Our planet has an invisible forcefield, the magnetosphere, which protects us from dangerous charged particles from the sun.

The magnetosphere is the area around Earth controlled by the planet’s magnetic field.

Science expert Marty Jopson said: ‘Whilst it shelters us, it also creates one of the most impressive phenomena on Earth — the Northern Lights.

‘When the deadly solar winds meet Earth’s magnetosphere, some of the charged particles get trapped, and are propelled down the Earth’s magnetic field lines straight towards the poles.

‘And when they reach Earth, they strike atoms and molecules in our atmosphere, releasing energy in the form of light.’

SOLAR STORMS PRESENT A CLEAR DANGER TO ASTRONAUTS AND CAN DAMAGE SATELLITES

Solar storms, or solar activity, can be divided into four main components that can have impacts on Earth:  

  • Solar flares: A large explosion in the sun’s atmosphere. These flares are made of photons that travel out directly from the flare site. Solar flares impact Earth only when they occur on the side of the sun facing Earth.  
  • Coronal Mass Ejections (CME’s): Large clouds of plasma and magnetic field that erupt from the sun. These clouds can erupt in any direction, and then continue on in that direction, plowing through solar wind. These clouds only cause impacts to Earth when they’re aimed at Earth. 
  • High-speed solar wind streams: These come from coronal holes on the sun, which form anywhere on the sun and usually only when they are closer to the solar equator do the winds impact Earth. 
  • Solar energetic particles: High-energy charged particles thought to be released primarily by shocks formed at the front of coronal mass ejections and solar flares. When a CME cloud plows through solar wind, solar energetic particles can be produced and because they are charged, they follow the magnetic field lines between the Sun and Earth. Only charged particles that follow magnetic field lines that intersect Earth will have an impact.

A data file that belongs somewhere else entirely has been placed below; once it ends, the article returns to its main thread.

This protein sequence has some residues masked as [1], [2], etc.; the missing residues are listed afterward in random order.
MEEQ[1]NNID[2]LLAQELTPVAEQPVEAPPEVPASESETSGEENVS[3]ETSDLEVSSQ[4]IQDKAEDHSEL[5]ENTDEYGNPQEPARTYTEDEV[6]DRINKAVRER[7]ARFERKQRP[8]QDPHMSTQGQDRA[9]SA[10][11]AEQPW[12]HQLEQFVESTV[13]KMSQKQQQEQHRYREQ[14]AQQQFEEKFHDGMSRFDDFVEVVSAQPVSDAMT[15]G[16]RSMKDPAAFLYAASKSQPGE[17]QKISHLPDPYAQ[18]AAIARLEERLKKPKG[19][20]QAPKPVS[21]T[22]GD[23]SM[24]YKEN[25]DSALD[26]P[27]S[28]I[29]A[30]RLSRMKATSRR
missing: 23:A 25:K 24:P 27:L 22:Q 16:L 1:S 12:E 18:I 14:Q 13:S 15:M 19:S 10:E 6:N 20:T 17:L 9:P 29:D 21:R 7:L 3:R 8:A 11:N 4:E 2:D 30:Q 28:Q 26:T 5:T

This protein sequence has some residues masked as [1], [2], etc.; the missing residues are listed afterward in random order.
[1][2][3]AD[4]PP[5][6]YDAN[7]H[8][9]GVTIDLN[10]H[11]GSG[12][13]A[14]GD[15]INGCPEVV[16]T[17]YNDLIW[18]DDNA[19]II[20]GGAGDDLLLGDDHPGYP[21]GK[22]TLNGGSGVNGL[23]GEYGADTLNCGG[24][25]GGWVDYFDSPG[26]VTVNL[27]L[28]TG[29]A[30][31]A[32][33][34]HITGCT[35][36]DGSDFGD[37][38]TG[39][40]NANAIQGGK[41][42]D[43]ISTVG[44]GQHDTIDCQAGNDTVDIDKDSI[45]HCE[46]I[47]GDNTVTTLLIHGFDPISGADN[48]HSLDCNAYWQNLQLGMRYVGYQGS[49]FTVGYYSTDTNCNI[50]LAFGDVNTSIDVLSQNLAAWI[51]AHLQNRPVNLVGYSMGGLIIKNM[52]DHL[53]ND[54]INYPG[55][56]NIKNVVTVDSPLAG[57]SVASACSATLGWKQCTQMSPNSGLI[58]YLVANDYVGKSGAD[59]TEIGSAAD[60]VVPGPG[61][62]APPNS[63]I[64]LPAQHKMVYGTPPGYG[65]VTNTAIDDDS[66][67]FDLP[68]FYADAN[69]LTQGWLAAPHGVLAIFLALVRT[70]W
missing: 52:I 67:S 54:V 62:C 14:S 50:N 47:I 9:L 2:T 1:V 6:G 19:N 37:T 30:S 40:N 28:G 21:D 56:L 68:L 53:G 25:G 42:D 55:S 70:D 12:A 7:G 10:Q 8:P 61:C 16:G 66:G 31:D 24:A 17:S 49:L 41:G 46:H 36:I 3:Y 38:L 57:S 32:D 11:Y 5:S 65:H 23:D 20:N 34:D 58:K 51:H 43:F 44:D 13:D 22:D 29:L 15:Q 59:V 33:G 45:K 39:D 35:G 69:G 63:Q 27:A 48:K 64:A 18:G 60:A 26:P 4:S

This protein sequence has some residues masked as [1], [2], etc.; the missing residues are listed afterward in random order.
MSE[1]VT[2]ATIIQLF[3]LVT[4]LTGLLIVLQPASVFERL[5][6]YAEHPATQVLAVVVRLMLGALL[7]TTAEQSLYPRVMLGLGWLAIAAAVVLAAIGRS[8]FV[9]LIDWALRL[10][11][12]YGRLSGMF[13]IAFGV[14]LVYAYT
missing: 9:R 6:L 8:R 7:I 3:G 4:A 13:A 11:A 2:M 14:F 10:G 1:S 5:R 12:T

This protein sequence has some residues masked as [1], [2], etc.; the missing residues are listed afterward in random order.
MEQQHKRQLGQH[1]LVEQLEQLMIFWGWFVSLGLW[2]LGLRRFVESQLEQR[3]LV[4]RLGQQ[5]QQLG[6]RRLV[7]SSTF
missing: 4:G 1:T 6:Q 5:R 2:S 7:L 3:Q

See also  Women are seen as more attractive, feminine, and of a higher status when they wear high heels

While these may seem dangerous, astronauts are not in immediate danger of these phenomena because of the relatively low orbit of manned missions.

However, they do have to be concerned about cumulative exposure during space walks.

This photo shows the sun's coronal holes in an x-ray image. The outer solar atmosphere, the corona, is structured by strong magnetic fields, which when closed can cause the atmosphere to suddenly and violently release bubbles of gas and magnetic fields called coronal mass ejections

This photo shows the sun’s coronal holes in an x-ray image. The outer solar atmosphere, the corona, is structured by strong magnetic fields, which when closed can cause the atmosphere to suddenly and violently release bubbles or tongues of gas and magnetic fields called coronal mass ejections

The damage caused by solar storms 

Solar flares can damage satellites and have an enormous financial cost.

The charged particles can also threaten airlines by disturbing Earth’s magnetic field.

Very large flares can even create currents within electricity grids and knock out energy supplies.

When Coronal Mass Ejections strike Earth they cause geomagnetic storms and enhanced aurora.

They can disrupt radio waves, GPS coordinates and overload electrical systems.

A large influx of energy could flow into high voltage power grids and permanently damage transformers.

This could shut off businesses and homes around the world. 

Source: NASA – Solar Storm and Space Weather 

Copyright © All rights reserved. | Newsphere by AF themes.